Outcomes of Combined Endocardial-Epicardial Ablation Compared With Endocardial Ablation Alone in Patients Who Undergo Epicardial Access

Ammar M. Killu, Siva Mulpuru, Mohammed A. Al-Hijji, Alan Sugrue, Thomas M. Munger, David O. Hodge, Christopher J. McLeod, Douglas L Packer, Suraj Kapa, Samuel J Asirvatham, Paul Andrew Friedman

Research output: Contribution to journalArticle

6 Citations (Scopus)

Abstract

Percutaneous epicardial access (EpiAcc) is used in an attempt to improve outcomes of ablation. We aim to report our experience in EpiAcc for management of symptomatic ventricular premature complexes (VPC) and ventricular tachycardia (VT). All patients from January 2004 to July 2014 who underwent EpiAcc as part of a VPC or VT ablation procedure were included. Outcomes between those with endocardial-only (Gp1) and endocardial/epicardial (Gp2) ablation and those for VPC and VT ablation were compared. EpiAcc for VPC or VT ablation was attempted in 173 patients; 10 patients were excluded because of failure of access (n = 7) or no ablation performed (n = 3). Of the remaining 163, 131 patients (80.4%) had undergone previous endocardial ablation. Mean age was 53.7 ± 15.7 years; 115 (71%) were men. VT ablation was the indication in 105 patients (64%). The underlying substrate was predominately nonischemic cardiomyopathy (49.1%). Epicardial ablation was performed in 115 (70.6%). Procedural and clinical success was obtained in 92.0% and 69.9% of patients, respectively, with no difference between Gp1 and Gp2. Those who underwent VPC ablation had superior clinical outcomes at 1-year follow-up. EpiAcc is feasible in almost all patients with no previous cardiac surgery and permits acute procedural success in >90% of patients, most of whom had failed previous ablation. However, epicardial ablation was not delivered in 1/3 of patients. Epicardial mapping may be helpful as in the absence of an appropriate epicardial site for ablation, and focus can be shifted to more detailed endocardial mapping and ablation.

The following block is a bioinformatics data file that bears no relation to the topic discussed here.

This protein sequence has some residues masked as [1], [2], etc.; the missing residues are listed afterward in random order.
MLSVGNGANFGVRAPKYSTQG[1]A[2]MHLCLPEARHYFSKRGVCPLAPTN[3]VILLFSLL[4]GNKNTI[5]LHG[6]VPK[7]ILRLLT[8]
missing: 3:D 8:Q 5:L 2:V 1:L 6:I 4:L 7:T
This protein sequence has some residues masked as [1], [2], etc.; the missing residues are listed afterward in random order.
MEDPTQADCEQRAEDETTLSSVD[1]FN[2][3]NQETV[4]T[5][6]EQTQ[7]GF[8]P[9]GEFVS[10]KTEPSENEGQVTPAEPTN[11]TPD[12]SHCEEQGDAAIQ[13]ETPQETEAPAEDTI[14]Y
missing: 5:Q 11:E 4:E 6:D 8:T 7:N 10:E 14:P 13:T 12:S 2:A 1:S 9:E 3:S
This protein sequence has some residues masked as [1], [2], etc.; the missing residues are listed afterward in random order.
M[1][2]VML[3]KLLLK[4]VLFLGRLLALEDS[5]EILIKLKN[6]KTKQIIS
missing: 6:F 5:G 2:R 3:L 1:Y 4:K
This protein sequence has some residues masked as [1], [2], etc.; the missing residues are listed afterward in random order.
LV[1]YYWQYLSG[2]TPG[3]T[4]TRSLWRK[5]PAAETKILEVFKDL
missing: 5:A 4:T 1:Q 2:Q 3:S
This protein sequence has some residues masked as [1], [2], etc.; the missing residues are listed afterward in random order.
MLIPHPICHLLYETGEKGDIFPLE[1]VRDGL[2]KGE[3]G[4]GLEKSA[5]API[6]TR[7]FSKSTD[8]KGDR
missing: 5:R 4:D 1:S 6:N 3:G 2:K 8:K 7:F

Original languageEnglish (US)
Pages (from-to)842-848
Number of pages7
JournalAmerican Journal of Cardiology
Volume118
Issue number6
DOIs
StatePublished - Sep 15 2016

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Ventricular Premature Complexes
Ventricular Tachycardia
Epicardial Mapping
Cardiomyopathies
Thoracic Surgery

ASJC Scopus subject areas

  • Cardiology and Cardiovascular Medicine

Cite this

Outcomes of Combined Endocardial-Epicardial Ablation Compared With Endocardial Ablation Alone in Patients Who Undergo Epicardial Access. / Killu, Ammar M.; Mulpuru, Siva; Al-Hijji, Mohammed A.; Sugrue, Alan; Munger, Thomas M.; Hodge, David O.; McLeod, Christopher J.; Packer, Douglas L; Kapa, Suraj; Asirvatham, Samuel J; Friedman, Paul Andrew.

In: American Journal of Cardiology, Vol. 118, No. 6, 15.09.2016, p. 842-848.

Research output: Contribution to journalArticle

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abstract = "Percutaneous epicardial access (EpiAcc) is used in an attempt to improve outcomes of ablation. We aim to report our experience in EpiAcc for management of symptomatic ventricular premature complexes (VPC) and ventricular tachycardia (VT). All patients from January 2004 to July 2014 who underwent EpiAcc as part of a VPC or VT ablation procedure were included. Outcomes between those with endocardial-only (Gp1) and endocardial/epicardial (Gp2) ablation and those for VPC and VT ablation were compared. EpiAcc for VPC or VT ablation was attempted in 173 patients; 10 patients were excluded because of failure of access (n = 7) or no ablation performed (n = 3). Of the remaining 163, 131 patients (80.4{\%}) had undergone previous endocardial ablation. Mean age was 53.7 ± 15.7 years; 115 (71{\%}) were men. VT ablation was the indication in 105 patients (64{\%}). The underlying substrate was predominately nonischemic cardiomyopathy (49.1{\%}). Epicardial ablation was performed in 115 (70.6{\%}). Procedural and clinical success was obtained in 92.0{\%} and 69.9{\%} of patients, respectively, with no difference between Gp1 and Gp2. Those who underwent VPC ablation had superior clinical outcomes at 1-year follow-up. EpiAcc is feasible in almost all patients with no previous cardiac surgery and permits acute procedural success in >90{\%} of patients, most of whom had failed previous ablation. However, epicardial ablation was not delivered in 1/3 of patients. Epicardial mapping may be helpful as in the absence of an appropriate epicardial site for ablation, and focus can be shifted to more detailed endocardial mapping and ablation.",
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